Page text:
By Beth Harper
Protocol or clinical trial simulations have been on the radar screen of the industry for quite some time as a technique for optimizing trial design and decision making. In a prior Clinical Leader article, the author summarizes the process nicely:
“With regards to the drug development process, M&S (modeling and simulation) involves modeling compounds, mechanisms and disease level data based on historical observations. Computer simulations are run on these models to generate information that can be used to predict outcomes, thereby improving the quality, efficiency and cost-effectiveness of decision-making.”1
Simulation-based training has also been widely used in the airline industry (think flight simulators), the healthcare industry (think patient manikins and clinical care settings that mimic real-life scenarios), and others for years. In fact, medical simulation derived from the aviation industry, which has utilized simulation-based learning practices to train pilots since just after World War I.2 “Simulation-based learning can be the way to develop health professionals’ knowledge, skills, and attitudes, whilst protecting patients from unnecessary risks.”3 Simulation-based training can involve a combination of technology and techniques to allow learners to practice their skills in simulated real-life situations without putting actual patients at risk.
So, what does all of this have to do with CRO selection, you ask? I’ll do my best to connect the dots. Let’s start with what it isn’t. I am not using the concept of simulation in terms of a computer modeling and simulation technique to predict which CRO will perform better than the other as a means of facilitating a CRO-selection decision (although I’m quite confident some really smart statistician could probably come up with an algorithm to do that!). Rather, I’m referring to concepts derived from simulation-based training and Lean Six Sigma techniques to simulate operational aspects of the trial to see how the CRO will respond to real-life situations. Doing so allows sponsor teams to get a better sense of how the CRO employs creative problem-solving, manages and mitigates risk, and deals with the complexities and realities of the inevitable challenges that will arise in the conduct of a trial that can’t be truly vetted during a standard bid-defense meeting.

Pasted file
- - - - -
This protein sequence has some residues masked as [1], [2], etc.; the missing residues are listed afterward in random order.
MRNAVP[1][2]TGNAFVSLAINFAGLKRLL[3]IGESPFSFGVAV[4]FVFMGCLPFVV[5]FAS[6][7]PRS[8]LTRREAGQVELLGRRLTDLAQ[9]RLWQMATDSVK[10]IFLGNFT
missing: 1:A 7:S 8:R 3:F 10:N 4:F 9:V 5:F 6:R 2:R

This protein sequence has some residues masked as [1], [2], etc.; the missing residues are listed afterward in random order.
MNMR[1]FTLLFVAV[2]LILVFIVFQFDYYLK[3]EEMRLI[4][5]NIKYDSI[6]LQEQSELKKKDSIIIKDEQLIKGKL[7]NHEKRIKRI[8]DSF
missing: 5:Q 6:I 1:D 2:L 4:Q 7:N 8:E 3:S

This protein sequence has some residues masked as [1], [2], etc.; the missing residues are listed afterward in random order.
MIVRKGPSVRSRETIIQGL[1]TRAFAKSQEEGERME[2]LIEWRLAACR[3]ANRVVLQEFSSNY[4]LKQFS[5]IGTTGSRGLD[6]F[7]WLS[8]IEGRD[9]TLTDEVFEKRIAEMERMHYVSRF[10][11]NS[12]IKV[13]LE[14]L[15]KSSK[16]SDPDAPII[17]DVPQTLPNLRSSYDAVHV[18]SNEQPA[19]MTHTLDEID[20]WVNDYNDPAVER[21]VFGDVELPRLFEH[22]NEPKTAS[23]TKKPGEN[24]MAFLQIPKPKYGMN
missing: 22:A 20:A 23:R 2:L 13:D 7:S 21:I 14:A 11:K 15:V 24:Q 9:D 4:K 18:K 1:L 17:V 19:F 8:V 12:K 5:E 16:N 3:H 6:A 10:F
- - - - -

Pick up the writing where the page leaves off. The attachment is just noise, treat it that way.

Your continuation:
Definitions And Theoretical Concepts
A “Day in the Life of,” or DILO, is a Lean Six Sigma tool used to observe the activities on the job, measuring time spent on productive vs. non-value-added activities. For our purposes, I will use a DILO to represent a mock run-through of certain operational aspects of a clinical trial or study conduct; not so much to identify non-value added tasks, but to uncover potential pitfalls that could occur during study execution. While there are very sophisticated ways to conduct simulations of study visits with actual subjects and site representatives that can provide incredibly valuable insights,4 this takes a lot of planning and often falls outside of the timelines that many teams can accommodate. Nonetheless, applying many of the techniques and doing the dry-run simulations with internal study team members and vendor partners can be equally enlightening. For example:
At the end of the day, these mock-run sessions are designed to uncover unanticipated issues so they can be planned for, managed, and mitigated in a timely and efficient manner. These techniques can identify ways to ease the burden on the sites and subjects and make trial conduct more efficient and cost-effective. But most importantly, simulation sessions are designed to protect subject safety, something everyone can agree on is job No. 1 in our industry.
Practical Application For CRO Bid-Defense Meetings
Much has been written about ways to optimize the RFP process and streamline the bid-defense meetings, which I won’t recount here. As someone who spends a lot of time troubleshooting studies that are outsourced, I see a huge missed opportunity to bring DILO simulations to the CRO-selection process. Imagine a different type of bid-defense meeting where the sponsor creates a simulated environment for the top risk areas associated with the study. Rather than running through a basic capabilities presentation or repeating information from the proposal, the CRO team members (preferably the actual team members from key functional areas that will be assigned to the study) are put through the paces to simulate likely “what if” situations that will arise during the trial.